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Dark and gritty 'Power Rangers' vision is not for children

Blood, drugs and curse words go flying in a bootleg "Power Rangers" short that is strictly for grown-up fans.

Power Ranger
The Power Rangers are all grown up now. Video screenshot by Amanda Kooser/CNET

"Batman Begins" in 2005 set off a trend in filmmaking of taking brightly colored, kid-friendly characters and turning their stories into something that Darth Vader could have dreamed up. Christian Bale was a far cry from Adam West. Now, that treatment has spread to the unlikely shores of the Mighty Morphin Power Rangers in the form of a short bootleg movie.

For the uninitiated, the Power Rangers are a bunch of teens wearing candy-colored helmeted uniforms who wield superpowers and martial-arts skills against a variety of villains. Movie producer Adi Shankar (known for "Dredd" and "A Walk Among the Tombstones") started to wonder what would happen to the Power Rangers kids when they grew up after surviving the trauma of all their battles.

Shankar recruited director Joseph Khan to explore the concept and the result is a dozen minutes of gunfire, explosions, deadly mechanical creations, flying cars, drugs, splattering blood and rough language. It's like "Blade Runner" met up with "Kill Bill" and the Power Rangers in a dark, futuristic alley.

It's not the sort of film you want your young, Power Rangers-worshiping kids to watch. This one's for the adults.

The casting is inspired. A scarred James Van Der Beek takes on sci-fi hero Katee Sackhoff (beloved for her role in the "Battlestar Galactica" reboot) as the Pink Ranger. "Who would have thought that weaponizing youth and training them to kill could have turned out so ugly for so many of them," Van Der Beek grumbles.

Shankar insists the film is not a pitch aimed at launching a full-on feature film, but I, for one, would love to see this turned into a major motion picture. Morphin' time will never be the same again.

According to Twitter statements made by Shankar, the short is under fire from Saban Entertainment, the owner of the original "Power Rangers" franchise. A copy of the film hosted on streaming site Vimeo has been removed by Vimeo in response to a copyright-infringement claim from Saban.

Shankar's response through Twitter says, "Every image in POWER/RANGERS is original footage. Nothing was pre-existing. There is no copyrighted footage in the short." YouTube followed suit with Vimeo and also removed the film, replacing it with a notice reading "This video is no longer available due to a copyright claim by SCG Power Rangers LLC."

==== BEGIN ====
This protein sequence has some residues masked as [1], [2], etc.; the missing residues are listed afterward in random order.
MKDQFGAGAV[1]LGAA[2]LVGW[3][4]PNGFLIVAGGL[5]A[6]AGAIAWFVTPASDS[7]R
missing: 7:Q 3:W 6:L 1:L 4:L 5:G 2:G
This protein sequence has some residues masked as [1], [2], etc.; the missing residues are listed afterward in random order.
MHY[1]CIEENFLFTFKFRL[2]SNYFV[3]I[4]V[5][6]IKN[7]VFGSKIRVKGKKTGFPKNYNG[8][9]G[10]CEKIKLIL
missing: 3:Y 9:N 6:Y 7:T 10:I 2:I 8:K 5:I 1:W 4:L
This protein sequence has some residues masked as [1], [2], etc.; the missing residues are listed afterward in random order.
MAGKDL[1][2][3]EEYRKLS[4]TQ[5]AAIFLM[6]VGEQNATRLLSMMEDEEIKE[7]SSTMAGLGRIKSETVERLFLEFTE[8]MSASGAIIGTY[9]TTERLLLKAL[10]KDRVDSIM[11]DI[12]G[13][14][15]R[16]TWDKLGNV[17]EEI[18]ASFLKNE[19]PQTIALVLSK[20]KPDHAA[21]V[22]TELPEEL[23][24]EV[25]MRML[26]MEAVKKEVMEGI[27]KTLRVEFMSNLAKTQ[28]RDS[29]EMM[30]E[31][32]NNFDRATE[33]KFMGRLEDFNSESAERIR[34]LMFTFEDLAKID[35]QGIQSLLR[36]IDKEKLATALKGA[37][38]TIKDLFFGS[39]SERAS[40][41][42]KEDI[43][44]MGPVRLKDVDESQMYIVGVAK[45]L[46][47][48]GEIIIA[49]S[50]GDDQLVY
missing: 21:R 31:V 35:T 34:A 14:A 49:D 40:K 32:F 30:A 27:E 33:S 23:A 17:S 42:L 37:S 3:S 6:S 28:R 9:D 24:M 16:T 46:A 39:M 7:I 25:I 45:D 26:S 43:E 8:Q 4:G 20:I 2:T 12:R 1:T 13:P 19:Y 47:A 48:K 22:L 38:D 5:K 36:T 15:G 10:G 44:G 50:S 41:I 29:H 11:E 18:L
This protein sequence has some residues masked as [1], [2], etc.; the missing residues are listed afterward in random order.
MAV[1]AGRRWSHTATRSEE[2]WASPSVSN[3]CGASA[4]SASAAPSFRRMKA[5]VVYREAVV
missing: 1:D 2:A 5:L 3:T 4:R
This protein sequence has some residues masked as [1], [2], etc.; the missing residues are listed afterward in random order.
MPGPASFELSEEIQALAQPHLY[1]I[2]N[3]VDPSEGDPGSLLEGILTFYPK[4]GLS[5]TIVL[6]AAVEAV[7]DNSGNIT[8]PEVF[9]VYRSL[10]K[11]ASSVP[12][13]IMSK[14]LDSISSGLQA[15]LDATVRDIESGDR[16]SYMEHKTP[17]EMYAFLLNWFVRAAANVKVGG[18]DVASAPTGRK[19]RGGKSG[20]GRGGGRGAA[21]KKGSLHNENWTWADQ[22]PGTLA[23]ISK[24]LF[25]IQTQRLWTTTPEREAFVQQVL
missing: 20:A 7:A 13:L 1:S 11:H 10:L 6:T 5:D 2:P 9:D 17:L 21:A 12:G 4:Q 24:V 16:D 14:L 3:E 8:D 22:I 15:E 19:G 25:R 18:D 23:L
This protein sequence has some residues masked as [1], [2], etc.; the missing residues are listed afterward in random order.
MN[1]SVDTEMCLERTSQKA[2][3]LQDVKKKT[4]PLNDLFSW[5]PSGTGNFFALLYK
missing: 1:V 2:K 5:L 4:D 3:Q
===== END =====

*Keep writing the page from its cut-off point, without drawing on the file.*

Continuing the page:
Following the video's removal, Shankar issued a press statement:

Today, I was deeply disappointed to learn that Saban Brands decided to attack my Power/Rangers "Bootleg Universe One-Shot" film. To all the viewers that enjoyed this film, I consider this an outright infringement on freedom of expression and individualism. I set out to make this film because I am a childhood fan of the Power Rangers. As children our retinas are burned with iconic images and as we grow older these images come to represent crucial moments within the trajectories of our own lives. This film is a homage to the original creators of the Power Rangers, and a parody of a television series we all grew up loving. Films like my Power/Rangers "Bootleg" are vital expressions of creativity in our troubled world. If we suppress this creativity and become passive participants in the consumption of the culture we live in, we implicitly allow a dangerous precedent to be set for the future of the internet.

Warm Regards, Adi Shankar

P.S. Thank you Mark Zuckerberg for hosting Power/Rangers and taking a stand https://www.facebook.com/theadishankarbrand

Update, February 26 at 8:20 a.m. PT: This story has been updated to include information about video-hosting site Vimeo removing the "Power/Rangers" short.

Update, February 27 at 8:35 a.m. PT: This story has been updated to include information about YouTube removing the "Power/Rangers" short along with a statement issued by Adi Shankar.